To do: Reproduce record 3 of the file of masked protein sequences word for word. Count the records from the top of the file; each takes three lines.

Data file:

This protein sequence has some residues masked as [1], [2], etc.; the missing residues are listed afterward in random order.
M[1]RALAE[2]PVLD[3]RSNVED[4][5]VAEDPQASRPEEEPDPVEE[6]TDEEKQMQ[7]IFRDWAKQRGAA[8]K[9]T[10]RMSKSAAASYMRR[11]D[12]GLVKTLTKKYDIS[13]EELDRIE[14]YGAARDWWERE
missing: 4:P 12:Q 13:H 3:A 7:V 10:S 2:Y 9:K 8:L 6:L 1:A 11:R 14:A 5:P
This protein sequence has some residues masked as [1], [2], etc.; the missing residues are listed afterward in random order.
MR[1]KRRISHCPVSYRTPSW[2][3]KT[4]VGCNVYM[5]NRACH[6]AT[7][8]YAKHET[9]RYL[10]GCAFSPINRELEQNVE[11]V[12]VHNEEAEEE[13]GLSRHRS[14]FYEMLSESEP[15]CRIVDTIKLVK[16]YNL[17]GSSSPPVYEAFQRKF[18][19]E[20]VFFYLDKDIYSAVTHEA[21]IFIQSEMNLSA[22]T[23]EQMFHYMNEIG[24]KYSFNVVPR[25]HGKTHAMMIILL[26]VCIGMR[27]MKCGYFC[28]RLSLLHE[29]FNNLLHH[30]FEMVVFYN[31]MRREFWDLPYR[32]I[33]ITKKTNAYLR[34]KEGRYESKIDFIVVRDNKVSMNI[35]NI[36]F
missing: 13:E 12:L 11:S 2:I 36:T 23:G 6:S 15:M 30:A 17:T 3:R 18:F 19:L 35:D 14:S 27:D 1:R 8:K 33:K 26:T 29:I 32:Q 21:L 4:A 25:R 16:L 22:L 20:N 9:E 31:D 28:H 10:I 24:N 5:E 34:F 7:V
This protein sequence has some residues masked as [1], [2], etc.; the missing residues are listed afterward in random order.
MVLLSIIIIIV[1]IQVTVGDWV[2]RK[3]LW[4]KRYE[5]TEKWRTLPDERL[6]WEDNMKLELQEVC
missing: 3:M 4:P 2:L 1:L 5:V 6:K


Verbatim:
This protein sequence has some residues masked as [1], [2], etc.; the missing residues are listed afterward in random order.
MVLLSIIIIIV[1]IQVTVGDWV[2]RK[3]LW[4]KRYE[5]TEKWRTLPDERL[6]WEDNMKLELQEVC
missing: 3:M 4:P 2:L 1:L 5:V 6:K